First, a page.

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Abstract: SA-PO826

Spatial Transcriptomic Profiling to Understand Organ Cross-Talk: Insight into Environment-Linked Pulmonary-Renal Disease

Session Information

Category: Glomerular Diseases

  • 1401 Glomerular Diseases: From Inflammation to Fibrosis

Authors

  • Foster, Mary H., Duke University, Durham, North Carolina, United States
  • Jain, Vaibhav, Duke University, Durham, North Carolina, United States
  • Fee, Lanette, Duke University, Durham, North Carolina, United States
  • Tighe, Robert Matthew, Duke University, Durham, North Carolina, United States
Background

Environmental inhalational exposures are implicated in etiopathogenesis of autoimmune pulmonary-renal diseases and CKDu. Underlying mechanisms of disrupted immune control and cross-organ injury are poorly understood. To gain insight into this under-studied field, we leveraged a tractable preclinical model dependent on mouse lung exposure to crystalline silica (cSi) dust. Inhalation of cSi is linked to SLE and ANCA vasculitis in humans and exposure to cSi generated from burned crops is suspected in pathogenesis of CKDu. In mice cSi exposure induces lung inflammation and lymphoid aggregates and promotes autoimmunity. To gain insight into molecular pathways dysregulated by inhaled cSi, we used spatial gene expression (GE) profiling.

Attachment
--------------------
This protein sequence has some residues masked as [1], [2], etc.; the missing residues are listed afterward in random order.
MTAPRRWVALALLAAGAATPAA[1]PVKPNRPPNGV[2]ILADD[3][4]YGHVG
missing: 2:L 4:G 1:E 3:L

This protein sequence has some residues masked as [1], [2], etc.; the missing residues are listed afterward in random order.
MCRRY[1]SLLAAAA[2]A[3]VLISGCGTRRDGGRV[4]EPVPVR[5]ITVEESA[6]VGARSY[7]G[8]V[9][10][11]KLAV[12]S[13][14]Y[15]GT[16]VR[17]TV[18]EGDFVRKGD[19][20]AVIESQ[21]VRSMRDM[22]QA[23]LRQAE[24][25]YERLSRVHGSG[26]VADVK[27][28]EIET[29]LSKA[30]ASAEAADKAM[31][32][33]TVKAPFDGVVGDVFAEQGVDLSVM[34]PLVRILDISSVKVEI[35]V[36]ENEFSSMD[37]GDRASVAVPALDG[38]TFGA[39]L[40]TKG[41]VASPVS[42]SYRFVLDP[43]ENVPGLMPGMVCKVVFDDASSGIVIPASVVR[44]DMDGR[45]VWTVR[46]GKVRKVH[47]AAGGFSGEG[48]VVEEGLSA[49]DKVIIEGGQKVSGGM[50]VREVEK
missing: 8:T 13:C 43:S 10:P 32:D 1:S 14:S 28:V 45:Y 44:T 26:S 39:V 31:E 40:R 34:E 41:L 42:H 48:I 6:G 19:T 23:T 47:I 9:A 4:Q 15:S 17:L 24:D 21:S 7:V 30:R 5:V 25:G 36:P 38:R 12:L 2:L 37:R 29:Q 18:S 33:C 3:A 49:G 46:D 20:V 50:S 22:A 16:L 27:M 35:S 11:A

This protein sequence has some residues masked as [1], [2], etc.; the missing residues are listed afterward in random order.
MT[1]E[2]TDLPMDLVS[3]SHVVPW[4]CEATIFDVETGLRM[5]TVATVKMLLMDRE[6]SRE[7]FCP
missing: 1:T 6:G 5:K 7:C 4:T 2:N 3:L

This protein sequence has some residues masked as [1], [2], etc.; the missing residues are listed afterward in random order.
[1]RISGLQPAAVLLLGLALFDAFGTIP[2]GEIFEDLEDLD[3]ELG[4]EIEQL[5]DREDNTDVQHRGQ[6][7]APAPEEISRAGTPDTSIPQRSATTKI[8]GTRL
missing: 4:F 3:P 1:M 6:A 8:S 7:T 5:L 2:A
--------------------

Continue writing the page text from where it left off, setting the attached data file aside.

Methods

Transcriptome analysis was performed using a 10X Genomics Visium platform with CytAssist at the Molecular Genomics Core of the Duke Molecular Physiology Institute. An FFPE section of lung harvested 3 months after cSi exposure was H&E stained, imaged, hybridized using a mouse transcriptome barcoded probe set, transferred, probes extended, and libraries constructed and paired-end sequenced on a NextSeq 1000 (Illumina). Raw data were preprocessed using Space Ranger, mapped to the mm10 genome, and aligned to the tissue image. Data filtering, normalization, and analysis were performed with the Seurat R package.

Results

Spatial sequencing yielded mean ~57K reads/spot, with median 2,041 genes/spot and total >19K genes detected. After dimensionality reduction, unsupervised spot clustering based on differential GE yielded 8 clusters. Overlay of molecular and image data showed spatial localization of clusters to lymphoid aggregates, granulomas, peribronchiolar loci, and minimal injury areas, supported by marker gene identification, as well as unexpected regional heterogeneity. Two clusters had strong Ig signals, consistent with distinct local adaptive immune niches. Upregulated genes with spatial restriction include a subset linked to immune control and two genes encoding soluble proteins implicated as circulating mediators of cardiopulmonary crosstalk in acute kidney injury.

Conclusion

Spatial transcriptome analysis in cSi-injured lung provides novel insight into the molecular framework of dysregulated tissue niches as well as potential biological pathways engaged in pulmonary-renal crosstalk.

Funding

  • Other NIH Support